Most striking among the proposals was his call to make income tax reductions set for 2004 and 2006 take effect immediately. He said that as soon as he signed the bill, “this extra money will start showing up in workers’ paychecks.”

Bush also signed on to popular proposals to eliminate the tax on dividend payments, which he characterized as “unfair double taxation” because a company’s profits are already taxed before it pays dividends.

“Lower taxes and greater investment will help this economy expand,” he said. “More jobs mean more taxpayers — and higher revenues to our government.”

Health care reform
Bush devoted an extended passage to Americans’ mounting concerns over the high costs of health care and the consolidation of medical policy in the hands of “bureaucrats and trial lawyers and HMOs.”

“We must put doctors and nurses and patients back in charge of American medicine,” Bush said in calling for a $400 billion expenditure over the next decade to reform Medicare, which he called “the binding commitment of a caring society.”

Bush asked Congress to give senior citizens the option to enter health plans that pay for prescription drugs, which largely are not covered under the current program.

That program was characteristic of a bold slate of domestic programs outlined by the president, who promised to “work for a prosperity that is broadly shared and ... answer every danger and every enemy that threatens the American people.”

Major anti-aids initiative
Bush included among his initiatives a major worldwide campaign to eradicate AIDS in Latin America and Africa, an extension of the “compassionate conservative” philosophy on which he campaigned for president three years ago.

Bush proposed a $15 billion Emergency Plan for AIDS Relief, which he touted as bigger than “all current international efforts to help the people of Africa.” Two-thirds of that money, which would be spent over five years, would be new appropriations.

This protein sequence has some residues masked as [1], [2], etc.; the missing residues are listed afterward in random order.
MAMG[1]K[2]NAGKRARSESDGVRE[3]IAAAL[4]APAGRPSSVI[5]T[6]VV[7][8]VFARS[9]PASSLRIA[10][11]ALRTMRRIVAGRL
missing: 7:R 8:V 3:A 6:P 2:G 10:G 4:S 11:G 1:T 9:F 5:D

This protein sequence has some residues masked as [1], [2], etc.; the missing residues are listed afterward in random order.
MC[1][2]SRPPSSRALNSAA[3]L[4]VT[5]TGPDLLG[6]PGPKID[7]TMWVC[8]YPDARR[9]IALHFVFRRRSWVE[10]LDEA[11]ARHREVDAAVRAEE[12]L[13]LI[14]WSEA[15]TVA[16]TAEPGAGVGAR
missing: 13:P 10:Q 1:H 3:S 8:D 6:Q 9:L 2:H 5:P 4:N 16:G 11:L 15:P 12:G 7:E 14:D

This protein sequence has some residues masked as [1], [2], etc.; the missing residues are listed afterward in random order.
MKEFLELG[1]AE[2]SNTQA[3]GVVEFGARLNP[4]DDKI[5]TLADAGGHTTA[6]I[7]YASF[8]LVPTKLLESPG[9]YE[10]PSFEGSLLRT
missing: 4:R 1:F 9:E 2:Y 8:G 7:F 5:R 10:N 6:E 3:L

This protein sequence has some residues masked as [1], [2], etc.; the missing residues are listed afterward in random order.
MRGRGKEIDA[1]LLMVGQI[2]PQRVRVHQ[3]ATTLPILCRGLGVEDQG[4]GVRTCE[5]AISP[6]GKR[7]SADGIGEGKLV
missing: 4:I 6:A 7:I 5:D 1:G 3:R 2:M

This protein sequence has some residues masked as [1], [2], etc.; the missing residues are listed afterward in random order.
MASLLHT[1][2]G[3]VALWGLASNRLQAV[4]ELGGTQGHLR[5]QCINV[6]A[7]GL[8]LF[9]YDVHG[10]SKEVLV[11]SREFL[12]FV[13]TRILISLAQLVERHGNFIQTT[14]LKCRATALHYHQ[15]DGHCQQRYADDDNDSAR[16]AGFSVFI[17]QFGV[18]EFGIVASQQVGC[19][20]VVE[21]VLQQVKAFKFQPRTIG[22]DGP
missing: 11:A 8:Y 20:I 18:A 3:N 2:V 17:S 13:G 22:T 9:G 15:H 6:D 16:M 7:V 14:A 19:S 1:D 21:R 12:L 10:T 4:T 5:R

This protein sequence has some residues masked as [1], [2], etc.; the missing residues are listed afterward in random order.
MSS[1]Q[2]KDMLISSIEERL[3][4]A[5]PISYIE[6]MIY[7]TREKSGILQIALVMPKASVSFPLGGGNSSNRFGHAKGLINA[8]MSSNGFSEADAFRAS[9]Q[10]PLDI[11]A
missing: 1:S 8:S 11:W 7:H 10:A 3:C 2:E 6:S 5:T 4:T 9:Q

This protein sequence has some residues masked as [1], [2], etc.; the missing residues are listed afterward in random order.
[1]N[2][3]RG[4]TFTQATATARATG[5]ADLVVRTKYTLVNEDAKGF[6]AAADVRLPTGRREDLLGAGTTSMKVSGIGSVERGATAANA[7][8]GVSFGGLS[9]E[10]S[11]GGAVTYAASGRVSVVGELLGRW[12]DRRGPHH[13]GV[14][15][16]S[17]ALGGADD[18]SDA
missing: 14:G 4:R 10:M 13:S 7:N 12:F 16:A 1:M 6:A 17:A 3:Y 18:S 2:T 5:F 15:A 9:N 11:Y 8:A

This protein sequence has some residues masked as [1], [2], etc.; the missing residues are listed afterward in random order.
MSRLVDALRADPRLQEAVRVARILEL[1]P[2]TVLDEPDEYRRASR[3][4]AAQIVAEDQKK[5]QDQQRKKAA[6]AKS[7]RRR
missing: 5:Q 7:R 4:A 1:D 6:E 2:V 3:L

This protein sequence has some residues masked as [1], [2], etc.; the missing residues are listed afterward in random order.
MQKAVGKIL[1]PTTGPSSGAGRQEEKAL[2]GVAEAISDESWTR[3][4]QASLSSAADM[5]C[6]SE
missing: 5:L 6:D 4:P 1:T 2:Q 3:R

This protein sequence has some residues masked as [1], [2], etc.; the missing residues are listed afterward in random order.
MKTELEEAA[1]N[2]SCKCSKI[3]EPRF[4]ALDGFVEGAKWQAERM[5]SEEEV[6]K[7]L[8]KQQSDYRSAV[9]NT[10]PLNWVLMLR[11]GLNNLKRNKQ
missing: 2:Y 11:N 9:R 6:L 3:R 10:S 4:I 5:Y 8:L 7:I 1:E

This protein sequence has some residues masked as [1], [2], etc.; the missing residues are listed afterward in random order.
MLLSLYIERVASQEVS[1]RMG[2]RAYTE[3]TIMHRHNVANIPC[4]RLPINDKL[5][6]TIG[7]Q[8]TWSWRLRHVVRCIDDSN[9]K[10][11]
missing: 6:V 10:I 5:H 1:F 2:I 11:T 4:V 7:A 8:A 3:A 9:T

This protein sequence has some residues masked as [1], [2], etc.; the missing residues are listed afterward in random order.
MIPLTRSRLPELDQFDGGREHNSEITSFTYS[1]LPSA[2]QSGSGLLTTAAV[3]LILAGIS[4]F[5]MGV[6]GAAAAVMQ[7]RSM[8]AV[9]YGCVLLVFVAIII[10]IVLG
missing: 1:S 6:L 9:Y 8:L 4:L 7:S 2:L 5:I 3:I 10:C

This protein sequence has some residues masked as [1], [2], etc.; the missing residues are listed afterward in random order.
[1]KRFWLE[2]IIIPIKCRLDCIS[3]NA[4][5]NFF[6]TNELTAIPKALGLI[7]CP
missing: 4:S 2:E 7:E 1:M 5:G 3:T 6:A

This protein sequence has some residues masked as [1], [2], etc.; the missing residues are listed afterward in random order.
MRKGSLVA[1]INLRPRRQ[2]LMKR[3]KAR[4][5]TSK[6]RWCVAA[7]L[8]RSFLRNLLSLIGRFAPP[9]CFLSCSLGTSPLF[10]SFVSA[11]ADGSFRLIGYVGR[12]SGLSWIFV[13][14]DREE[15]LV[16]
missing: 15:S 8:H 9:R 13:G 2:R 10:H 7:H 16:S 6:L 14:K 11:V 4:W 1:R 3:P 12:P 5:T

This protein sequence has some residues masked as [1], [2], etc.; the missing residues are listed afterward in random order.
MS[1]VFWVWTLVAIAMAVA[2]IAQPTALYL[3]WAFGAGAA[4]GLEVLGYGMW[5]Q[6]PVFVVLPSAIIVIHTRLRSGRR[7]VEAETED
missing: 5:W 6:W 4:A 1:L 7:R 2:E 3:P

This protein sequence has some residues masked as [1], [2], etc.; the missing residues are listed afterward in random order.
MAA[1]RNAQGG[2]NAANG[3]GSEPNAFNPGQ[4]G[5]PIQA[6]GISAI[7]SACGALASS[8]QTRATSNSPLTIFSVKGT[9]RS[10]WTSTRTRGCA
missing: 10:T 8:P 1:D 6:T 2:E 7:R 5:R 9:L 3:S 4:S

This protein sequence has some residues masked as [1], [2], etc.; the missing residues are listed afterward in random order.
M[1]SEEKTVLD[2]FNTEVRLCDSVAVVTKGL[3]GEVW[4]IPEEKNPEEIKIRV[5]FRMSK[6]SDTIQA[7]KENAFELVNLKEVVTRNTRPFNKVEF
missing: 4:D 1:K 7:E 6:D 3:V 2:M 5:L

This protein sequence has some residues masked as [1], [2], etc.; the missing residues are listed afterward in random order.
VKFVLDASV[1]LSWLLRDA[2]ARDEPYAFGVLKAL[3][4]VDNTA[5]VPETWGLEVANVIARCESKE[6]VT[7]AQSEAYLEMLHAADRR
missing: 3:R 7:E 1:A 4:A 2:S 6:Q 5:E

“AIDS can be prevented,” he insisted.

Other components of the president’s domestic initiative would include spending $1.2 billion in research funding on hydrogen-powered automobiles and $450 million to help bring adult mentors to more than a million disadvantaged junior high students and children of prisoners.

One new proposal is sure to spark controversy. In proposing to spend $600 million to help an additional 300,000 Americans receive drug treatment over the next three years, the president urged that people be allowed to take advantage of programs run by religious-based organizations.

Drug treatment advocates have criticized such proposals because some of those programs do not employ medically based treatments, and some of their staffs are not licensed to treat drug addiction.

Democrats spurn arguments
Those arguments did not mollify Democrats who have become increasingly aggressive in their opposition to Bush’s campaign to build support for war with Iraq. They continued a drumbeat of criticism Tuesday, emphasizing areas of concern exposed in polls that showed Bush’s popularity sagging.

“The president is right that our country faces great challenges — regretfully, regular Americans won’t find solutions to them in the proposals laid out tonight,” Sen. John Edwards, D-N.C., a presidential candidate, said in a statement.

Sen. Edward Kennedy, D-Mass., said he would seek votes Wednesday in the House and the Senate on a resolution that would require Bush to present “convincing evidence of an imminent threat” from Iraq. He said Bush “did not make a persuasive case that the threat is imminent and that war is the only alternative.”

The official Democratic response came from Washington Gov. Gary Locke, who argued that Bush’s proposals would do “too little to stimulate the economy now and ... too much to weaken our economic future.”

“It will create huge, permanent deficits that will raise interest rates, stifle growth, hinder home ownership and cut off the avenues of opportunity that have let so many work themselves up from poverty,” said Locke, who is chairman of the Democratic Governors Association.

Locke urged more federal support for struggling state and local governments, arguing that no economic recovery could occur without help from Washington, a proposal that was among Bush’s economic agenda.

As is traditional, a guest box in the galleries overlooking the House chamber was hosted by first lady Laura Bush and filled with “living testimonials” to the president’s message.

The guests Tuesday night included a half-dozen people who would benefit from Bush’s tax-cut proposal, two doctors slammed by high malpractice insurance costs, several people who work for or run aid organizations, and a sister and sister-in-law of the president. One gallery seat was left empty to symbolize “the empty place many Americans will always have” because of the Sept. 11 attacks.

And as is also tradition, one member of the Cabinet was absent, in case a catastrophe were to wipe out the rest of the government. This year, that duty fell to Attorney General John Ashcroft.